MILITARY GENERA SERVICE 1793, CLASPS, MARTINIQUE, GUADALOUPE "M. CATHCART, ASST. SURGN., YORK LT. INFY. VOLUNTEERS"; ARMY OF INDIA 1799, CLASP, AVA "MARTIN CATHCART, SUP. SURGN TO THE FORCES"
Martin Cathcart was born at Magherafelt, Ireland on 23 March 1774 and having past through his preliminary medical studies, part of which were pursued under the celebrated Sir Astley Cooper, he decided to join the army in January 1808. During his 35 year service, Cathcart would serve with the York Light Infantry Volunteers during the campaigns in the West Indies, 1808 -15. He took part in the capture of both Martinique and Guadeloupe, initially as Acting Surgeon in the 6th West India Regiment and later as Surgeon of the Grenadier Battalion which had been formed for the capture of Guadeloupe. After continuing service with the York Light Infantry until 1817, he transferred to the 5/60th Rifles, before joining the 38th Foot in May 1818. Serving with this Regiment at the Cape of Good Hope until 1822, he next served in Bengal before serving throughout the Burma War of 1824-6. During the first campaign, he served senior Medical Officer with the advance of the army of Ava; the Superintending Surgeon to the Forces, Cathcart stating that he was additionally; “ present at every action and storming party from the landing of the troops on the Burmese territory in May 1824 until the Army was withdrawn in May 1826”. For his services during the campaign, he was publically noticed by the Director General of the Medical Department.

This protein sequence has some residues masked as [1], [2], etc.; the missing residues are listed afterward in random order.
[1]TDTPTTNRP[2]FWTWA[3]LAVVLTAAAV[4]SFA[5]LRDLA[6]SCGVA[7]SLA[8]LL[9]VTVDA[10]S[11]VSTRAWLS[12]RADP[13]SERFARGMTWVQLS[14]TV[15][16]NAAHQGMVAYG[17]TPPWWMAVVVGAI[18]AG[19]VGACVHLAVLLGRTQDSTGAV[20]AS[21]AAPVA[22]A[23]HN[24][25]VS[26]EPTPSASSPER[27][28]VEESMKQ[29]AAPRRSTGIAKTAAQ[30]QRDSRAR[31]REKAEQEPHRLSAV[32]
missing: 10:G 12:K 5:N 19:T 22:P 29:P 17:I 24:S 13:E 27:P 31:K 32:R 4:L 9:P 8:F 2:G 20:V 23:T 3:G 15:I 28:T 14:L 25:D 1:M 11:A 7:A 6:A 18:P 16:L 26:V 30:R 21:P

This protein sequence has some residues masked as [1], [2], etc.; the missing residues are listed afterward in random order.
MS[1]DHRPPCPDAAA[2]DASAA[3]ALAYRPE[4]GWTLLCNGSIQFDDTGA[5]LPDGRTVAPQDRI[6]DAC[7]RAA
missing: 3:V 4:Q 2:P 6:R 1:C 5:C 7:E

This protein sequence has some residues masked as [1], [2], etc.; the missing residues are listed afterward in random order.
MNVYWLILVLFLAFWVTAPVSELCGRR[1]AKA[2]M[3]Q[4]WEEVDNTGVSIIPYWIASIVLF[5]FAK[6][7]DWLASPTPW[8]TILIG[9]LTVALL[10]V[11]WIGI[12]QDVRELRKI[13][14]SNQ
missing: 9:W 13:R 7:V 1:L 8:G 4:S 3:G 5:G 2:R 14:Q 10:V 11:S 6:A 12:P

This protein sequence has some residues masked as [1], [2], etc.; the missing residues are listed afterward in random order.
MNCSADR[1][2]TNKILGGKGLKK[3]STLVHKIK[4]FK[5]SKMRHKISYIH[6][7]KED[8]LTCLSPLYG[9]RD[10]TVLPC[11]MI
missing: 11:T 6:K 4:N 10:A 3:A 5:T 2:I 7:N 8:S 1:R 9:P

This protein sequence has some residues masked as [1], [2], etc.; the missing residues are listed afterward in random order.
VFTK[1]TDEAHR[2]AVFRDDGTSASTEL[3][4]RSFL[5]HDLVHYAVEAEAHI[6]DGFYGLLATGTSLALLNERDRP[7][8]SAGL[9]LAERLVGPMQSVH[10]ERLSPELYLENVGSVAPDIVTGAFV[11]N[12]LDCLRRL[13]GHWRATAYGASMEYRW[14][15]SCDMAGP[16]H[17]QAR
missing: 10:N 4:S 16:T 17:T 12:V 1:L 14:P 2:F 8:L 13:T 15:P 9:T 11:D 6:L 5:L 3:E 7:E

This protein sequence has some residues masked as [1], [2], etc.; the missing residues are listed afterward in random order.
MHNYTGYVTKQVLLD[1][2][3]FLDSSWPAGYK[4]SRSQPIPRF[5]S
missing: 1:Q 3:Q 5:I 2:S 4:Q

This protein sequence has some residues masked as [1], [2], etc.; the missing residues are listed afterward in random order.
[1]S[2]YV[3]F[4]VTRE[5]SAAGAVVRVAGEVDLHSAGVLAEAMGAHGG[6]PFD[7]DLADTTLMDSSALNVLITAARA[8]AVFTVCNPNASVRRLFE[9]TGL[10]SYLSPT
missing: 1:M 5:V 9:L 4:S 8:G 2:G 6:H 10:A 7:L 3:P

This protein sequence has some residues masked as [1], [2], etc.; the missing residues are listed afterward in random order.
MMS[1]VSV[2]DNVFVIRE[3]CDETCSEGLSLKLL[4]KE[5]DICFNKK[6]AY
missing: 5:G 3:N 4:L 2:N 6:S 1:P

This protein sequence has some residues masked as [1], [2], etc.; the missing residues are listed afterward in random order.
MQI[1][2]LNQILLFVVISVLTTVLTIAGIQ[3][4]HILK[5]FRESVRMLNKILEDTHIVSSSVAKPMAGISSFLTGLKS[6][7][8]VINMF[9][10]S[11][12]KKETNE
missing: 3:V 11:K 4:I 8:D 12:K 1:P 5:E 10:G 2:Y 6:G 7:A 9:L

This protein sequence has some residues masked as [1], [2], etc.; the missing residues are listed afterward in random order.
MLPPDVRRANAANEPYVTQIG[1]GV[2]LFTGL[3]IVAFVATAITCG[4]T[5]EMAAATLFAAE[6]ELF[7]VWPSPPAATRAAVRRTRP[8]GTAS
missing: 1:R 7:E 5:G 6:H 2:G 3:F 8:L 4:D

Returning to Bengal, in 1828, Cathcart was instrumental in setting up experimental sanitary depots in the Himalaya Mountains. These to care for sick soldiers, rather than send them back to England for treatment, an experiment that was a great success. Returning to Meerut in November that year, he returned to the Himalaya’s in early 1830, continuing to improve the sanitary depots, receiving thanks for his efforts from the Commander-in-Chief. His health having suffered greatly due to his exertions, in late 1831, he returned to England and in November 1832 was appointed Surgeon to the 7th Dragoon Guards. During his service with the Regiment in Ireland, on cholera breaking out at Timologue, County Cork, he exerted himself so much in allaying the dreadful scourge, that he received the tanks of Sir Thomas Arbuthnot, then commanding that district………………..
Condition NEF, first part of naming on AoI double registered as issued. Two lovely condition medals and new to the market, having come direct from the family. Sold with research and rolls on CD. A superb and extremely rare pair of medals awarded to a Surgeon with an outstanding service.